Life, Liberty, and the pursuit of iPad…a short review

It’s not that it’s a larger version of iPhone. iPhone is a smaller version of iPad.

Blame it on Modern Family, which was the public relations straw that caused me to purchase Apple’s latest iDevice. Interestingly, the gentleman in front of me in line also purchased a Newton Messagepad as his first tablet, for the price of….about $700. That device was way ahead of it’s time; this one probably isn’t.

In any event, here’s a quick rundown of what I’m finding so far.

There may be 150,000 iPhone apps; however, you still have to start over

It’s true that iPhone apps run on the device (except if they require a camera, obviously); however, they just don’t look good. The compulsion, therefore, is to replace them with apps that look and feel right on the iPad. And…it seems like the iPad apps cost more.

In some cases, an app of any kind is made moot by this device. One example for me is DailyBurn. It’s much easier to use Safari on the device than the app to enter in nutritional or workout information.

The general message is that this is really a new thing altogether. It seems like it will cannibalize iPhone for some things, it will cannibalize the desktop for other things.

Content consumption is getting harder these days, this makes it easier

Some writings about this being a “content consumption” rather than “creation” device seem to imply that this is not a worthy function of an iDevice, but I think it is. It’s hard to consume content these days, and I am one of those people who still uses an RSS reader. I’ve read one report on the device from start to finish, and am going to try a few peer-reviewed articles next.

I don’t think the ultimate twitter or RSS apps have been produced or perfected. I haven’t paid for one of these yet, but I think the device is going to create some yet-unseen breakthroughs in content consumption/tagging/organizing. And that’s going to be significant.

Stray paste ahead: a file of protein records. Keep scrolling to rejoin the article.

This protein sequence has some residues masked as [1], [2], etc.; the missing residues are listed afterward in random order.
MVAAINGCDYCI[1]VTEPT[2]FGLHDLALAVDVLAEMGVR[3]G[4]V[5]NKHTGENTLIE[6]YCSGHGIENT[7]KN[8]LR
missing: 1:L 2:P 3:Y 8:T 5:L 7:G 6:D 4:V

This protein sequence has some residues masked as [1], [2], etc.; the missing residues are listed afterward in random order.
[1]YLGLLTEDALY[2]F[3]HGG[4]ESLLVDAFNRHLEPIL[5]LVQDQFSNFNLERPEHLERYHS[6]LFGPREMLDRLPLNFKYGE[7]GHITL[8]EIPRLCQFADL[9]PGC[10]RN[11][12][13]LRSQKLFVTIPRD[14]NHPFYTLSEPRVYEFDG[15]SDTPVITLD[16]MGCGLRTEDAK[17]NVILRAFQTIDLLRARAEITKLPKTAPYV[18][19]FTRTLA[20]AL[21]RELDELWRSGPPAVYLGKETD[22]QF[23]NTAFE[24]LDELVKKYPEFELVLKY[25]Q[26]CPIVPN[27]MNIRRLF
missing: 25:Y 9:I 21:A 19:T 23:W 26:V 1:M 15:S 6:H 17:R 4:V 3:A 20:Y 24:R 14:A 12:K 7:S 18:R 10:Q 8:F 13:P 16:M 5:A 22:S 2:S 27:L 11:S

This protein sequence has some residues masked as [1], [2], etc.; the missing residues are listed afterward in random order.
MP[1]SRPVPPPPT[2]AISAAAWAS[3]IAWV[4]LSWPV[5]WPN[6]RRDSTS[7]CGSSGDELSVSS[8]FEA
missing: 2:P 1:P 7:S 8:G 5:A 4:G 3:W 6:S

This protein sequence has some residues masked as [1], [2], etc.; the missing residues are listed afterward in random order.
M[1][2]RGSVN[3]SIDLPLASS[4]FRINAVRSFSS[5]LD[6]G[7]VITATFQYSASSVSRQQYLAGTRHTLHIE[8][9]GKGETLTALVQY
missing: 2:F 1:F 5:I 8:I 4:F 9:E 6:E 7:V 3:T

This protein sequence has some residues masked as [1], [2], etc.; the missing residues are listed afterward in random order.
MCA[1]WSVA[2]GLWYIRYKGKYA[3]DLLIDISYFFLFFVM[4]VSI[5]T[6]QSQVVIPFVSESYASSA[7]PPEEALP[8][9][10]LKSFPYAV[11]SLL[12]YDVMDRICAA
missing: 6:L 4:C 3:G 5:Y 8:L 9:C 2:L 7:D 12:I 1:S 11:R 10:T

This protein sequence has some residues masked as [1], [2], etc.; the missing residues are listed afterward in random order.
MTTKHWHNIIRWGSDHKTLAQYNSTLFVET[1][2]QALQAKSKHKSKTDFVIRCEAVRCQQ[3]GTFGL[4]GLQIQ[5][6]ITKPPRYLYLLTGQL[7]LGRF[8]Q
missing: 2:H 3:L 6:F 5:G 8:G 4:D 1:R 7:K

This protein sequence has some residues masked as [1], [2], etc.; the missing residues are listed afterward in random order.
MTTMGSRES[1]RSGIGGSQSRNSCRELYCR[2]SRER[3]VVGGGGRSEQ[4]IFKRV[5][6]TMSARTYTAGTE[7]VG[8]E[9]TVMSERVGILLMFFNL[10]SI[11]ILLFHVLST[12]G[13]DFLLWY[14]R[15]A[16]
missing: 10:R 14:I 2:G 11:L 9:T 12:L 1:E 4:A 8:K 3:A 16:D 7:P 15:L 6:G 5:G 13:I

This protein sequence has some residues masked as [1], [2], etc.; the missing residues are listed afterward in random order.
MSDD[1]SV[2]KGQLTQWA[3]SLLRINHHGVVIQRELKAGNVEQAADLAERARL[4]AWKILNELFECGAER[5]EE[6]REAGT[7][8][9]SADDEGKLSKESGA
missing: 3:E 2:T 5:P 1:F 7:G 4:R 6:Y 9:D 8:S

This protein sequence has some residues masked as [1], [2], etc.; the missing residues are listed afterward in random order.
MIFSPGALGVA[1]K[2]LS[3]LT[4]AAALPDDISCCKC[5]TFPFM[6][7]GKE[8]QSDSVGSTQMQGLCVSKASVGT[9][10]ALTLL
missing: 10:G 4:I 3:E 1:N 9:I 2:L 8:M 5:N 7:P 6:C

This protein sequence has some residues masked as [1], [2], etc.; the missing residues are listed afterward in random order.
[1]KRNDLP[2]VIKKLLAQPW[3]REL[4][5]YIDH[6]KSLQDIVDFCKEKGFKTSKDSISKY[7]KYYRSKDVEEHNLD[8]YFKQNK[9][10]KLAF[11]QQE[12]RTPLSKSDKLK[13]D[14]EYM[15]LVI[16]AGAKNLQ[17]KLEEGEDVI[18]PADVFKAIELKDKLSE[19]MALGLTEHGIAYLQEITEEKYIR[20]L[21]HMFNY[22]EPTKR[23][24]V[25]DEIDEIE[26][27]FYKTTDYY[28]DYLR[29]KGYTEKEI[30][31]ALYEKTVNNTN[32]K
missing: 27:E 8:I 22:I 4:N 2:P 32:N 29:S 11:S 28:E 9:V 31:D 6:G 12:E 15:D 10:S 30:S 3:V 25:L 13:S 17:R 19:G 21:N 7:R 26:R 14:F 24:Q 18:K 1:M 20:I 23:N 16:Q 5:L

The end of the LCD projector?

I’m putting this out there, as I did on several occasions at Clinovations World HQ to the team there – I am wondering if this device could result in the peaceful end to the LCD projector in a dark room with chartjunk on the screen.

One of the best presentations I’ve seen was where a team printed out the slides and put them on a wall for people to see. You could tell how long the presentation was going to be and what was in it.

So imagine the same thing with the iPad – everyone has the presentation on the device, and its synced to a presenter, but everyone can still move around, or see what’s coming. And maybe interact with it and you. There’s no app for that yet in the store, but I’m curious…and I’m going to try this out on a presentation I’m giving this week at The Garfield Center for Health Care Innovation. I want to see, if, in a small group of people, I can informally show data using this device person to person, rather than projecting on a wall. I’ll report back.

The iWork suite

I intended to buy Keynote, and I *accidentally* also bought Pages. Well, I was going to anyway. And, they’re not bad.

I am finding that documents created on the Mac need to be tweaked a little bit to look presentable on the device. For example, iPad Keynote doesn’t do 3-D graphs. Here’s what a slide from a presentation I gave looks like on the desktop:

Potter Eytan Driving Total Health HIMSS10 011.jpg

And here it is on the Pad. Still looks good, no?

Keynote example from iPad.jpg

It is a little awkward to move files to the iPad from the desktop Mac – you do it through iTunes. I think this will get easier, maybe using MobileMe or other service.

For Pages, same thing; however, I am impressed by how much layout can be done on the device. I understand from reading the reviews that people are expecting something more full featured from Apple….which brings me to my conclusion:

This is an early adopter device

I really like the iPad. The question is how it will fit into the work I do. In a Microsoft Powerpoint world, there will still be some head scratching, despite the hype. A lot of the apps are not finished, which is to be expected given that many developers didn’t have a device to test on. All of this means that patience is required, and gentle introduction into the way things are done, and seeing how it goes. I am interested in how this will tilt things slightly away from iPhone as “the platform” since there’s a pretty good mobile web browser here.

Just like the Newton Messagepad of days past, it’s not going to be obvious what to do with this device until we try doing things with it.

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Ted Eytan, MD